What happens if I'm not a member of APRA AMCOS at the time of my death?

The SIT application process is the same, we just enter the songwriter’s details posthumously into our system as if a new member.

Who can I contact for further information?

For an application form or to find out more, contact Zoe Martin, zmartin@apra.com.au, 02 9935 7984

Can I have more than one SIT?

Yes - there is no limit to the number of SITs you can have your royalties paid to. For example, if you have 4 children your royalties can be paid 25% to each of them or any other percentage as detailed in your will.

Who can I contact for further information?

For an application form or to find out more, contact Zoe Martin, zmartin@apra.com.au, 02 9935 7984

What is the process once my SIT has submitted their application?

Following receipt of all documentation, the SIT application is presented to the Board of Directors for approval. Once that has occurred, we enter the SIT into our system as an Associate Member, organise for any royalties accrued in your account to be transferred to their account and pay them in the next available distribution.  All future royalties will be paid as per our distribution schedule with the SIT receiving an email to advise that payment has been made.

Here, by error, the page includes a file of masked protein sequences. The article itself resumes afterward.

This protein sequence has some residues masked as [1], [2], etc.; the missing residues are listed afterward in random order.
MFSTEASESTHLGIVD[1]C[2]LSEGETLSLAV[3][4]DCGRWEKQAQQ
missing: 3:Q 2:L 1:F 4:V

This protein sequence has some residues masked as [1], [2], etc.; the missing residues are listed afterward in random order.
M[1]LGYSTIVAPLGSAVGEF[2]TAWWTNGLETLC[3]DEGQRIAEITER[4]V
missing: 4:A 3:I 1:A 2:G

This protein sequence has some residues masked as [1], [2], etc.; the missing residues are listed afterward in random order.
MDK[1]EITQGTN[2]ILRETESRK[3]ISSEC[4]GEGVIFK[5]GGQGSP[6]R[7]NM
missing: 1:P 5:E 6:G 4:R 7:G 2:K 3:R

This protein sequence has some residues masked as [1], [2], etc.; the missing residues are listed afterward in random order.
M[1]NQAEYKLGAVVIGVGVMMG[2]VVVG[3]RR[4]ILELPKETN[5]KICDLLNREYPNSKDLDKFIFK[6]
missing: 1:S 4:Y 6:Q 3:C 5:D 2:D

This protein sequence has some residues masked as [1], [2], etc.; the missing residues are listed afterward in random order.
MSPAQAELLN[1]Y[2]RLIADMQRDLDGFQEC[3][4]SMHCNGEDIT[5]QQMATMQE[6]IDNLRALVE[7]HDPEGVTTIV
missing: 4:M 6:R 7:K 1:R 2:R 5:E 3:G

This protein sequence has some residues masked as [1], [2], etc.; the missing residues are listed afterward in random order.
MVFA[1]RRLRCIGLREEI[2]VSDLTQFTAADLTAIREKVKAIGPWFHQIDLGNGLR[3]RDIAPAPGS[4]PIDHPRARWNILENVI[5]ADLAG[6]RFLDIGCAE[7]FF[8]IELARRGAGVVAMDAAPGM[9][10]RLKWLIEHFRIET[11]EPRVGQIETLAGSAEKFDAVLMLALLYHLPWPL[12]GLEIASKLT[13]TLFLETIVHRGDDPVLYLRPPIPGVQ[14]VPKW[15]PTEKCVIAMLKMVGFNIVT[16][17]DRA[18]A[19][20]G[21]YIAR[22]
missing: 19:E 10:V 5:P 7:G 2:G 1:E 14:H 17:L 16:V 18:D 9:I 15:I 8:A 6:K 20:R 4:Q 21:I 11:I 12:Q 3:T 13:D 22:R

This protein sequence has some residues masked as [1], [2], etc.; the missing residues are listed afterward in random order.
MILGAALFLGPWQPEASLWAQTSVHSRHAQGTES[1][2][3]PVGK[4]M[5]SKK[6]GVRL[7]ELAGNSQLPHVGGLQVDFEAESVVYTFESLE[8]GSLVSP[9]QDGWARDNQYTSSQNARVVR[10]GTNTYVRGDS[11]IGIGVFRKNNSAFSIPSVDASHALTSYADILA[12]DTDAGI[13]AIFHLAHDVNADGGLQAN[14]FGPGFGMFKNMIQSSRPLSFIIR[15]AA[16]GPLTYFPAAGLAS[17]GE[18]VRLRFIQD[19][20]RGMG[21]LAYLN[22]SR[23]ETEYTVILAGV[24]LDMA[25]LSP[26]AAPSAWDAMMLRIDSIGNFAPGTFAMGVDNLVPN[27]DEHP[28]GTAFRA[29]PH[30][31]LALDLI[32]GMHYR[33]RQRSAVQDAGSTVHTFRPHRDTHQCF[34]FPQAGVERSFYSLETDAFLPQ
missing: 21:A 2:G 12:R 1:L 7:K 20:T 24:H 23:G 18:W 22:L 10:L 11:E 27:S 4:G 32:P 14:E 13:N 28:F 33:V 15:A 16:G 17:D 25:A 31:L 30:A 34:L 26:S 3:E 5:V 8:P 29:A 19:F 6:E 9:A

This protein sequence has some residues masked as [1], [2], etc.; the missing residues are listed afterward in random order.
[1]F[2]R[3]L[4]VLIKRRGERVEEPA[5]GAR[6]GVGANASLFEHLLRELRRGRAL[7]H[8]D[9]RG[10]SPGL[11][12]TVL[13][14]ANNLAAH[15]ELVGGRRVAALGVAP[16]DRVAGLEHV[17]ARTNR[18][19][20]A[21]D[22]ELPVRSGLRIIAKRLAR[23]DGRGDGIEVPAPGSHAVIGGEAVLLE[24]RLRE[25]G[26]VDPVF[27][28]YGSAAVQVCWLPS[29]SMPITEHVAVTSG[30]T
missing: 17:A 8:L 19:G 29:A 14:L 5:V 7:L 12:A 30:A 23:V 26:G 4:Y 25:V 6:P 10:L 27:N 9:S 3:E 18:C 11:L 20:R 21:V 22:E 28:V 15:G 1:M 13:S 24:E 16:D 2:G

Who can I contact for further information?

For an application form or to find out more, contact Zoe Martin, zmartin@apra.com.au, 02 9935 7984

Need Help?

Read our FAQs

You can chat to us now via live chat.

Open Live Chat

Call us on
Music Customer - 1300 852 388
Music Creators - 1800 642 634
General Enquiries - 02 9935 7900

Find your nearest office


Email us at
Music Creators -
writer@apra.com.au
Music Customer - licence@apra.com.au
General Enquiries - apra@apra.com.au

Can't find what you’re looking for?

Site Menu

Search the Website

Login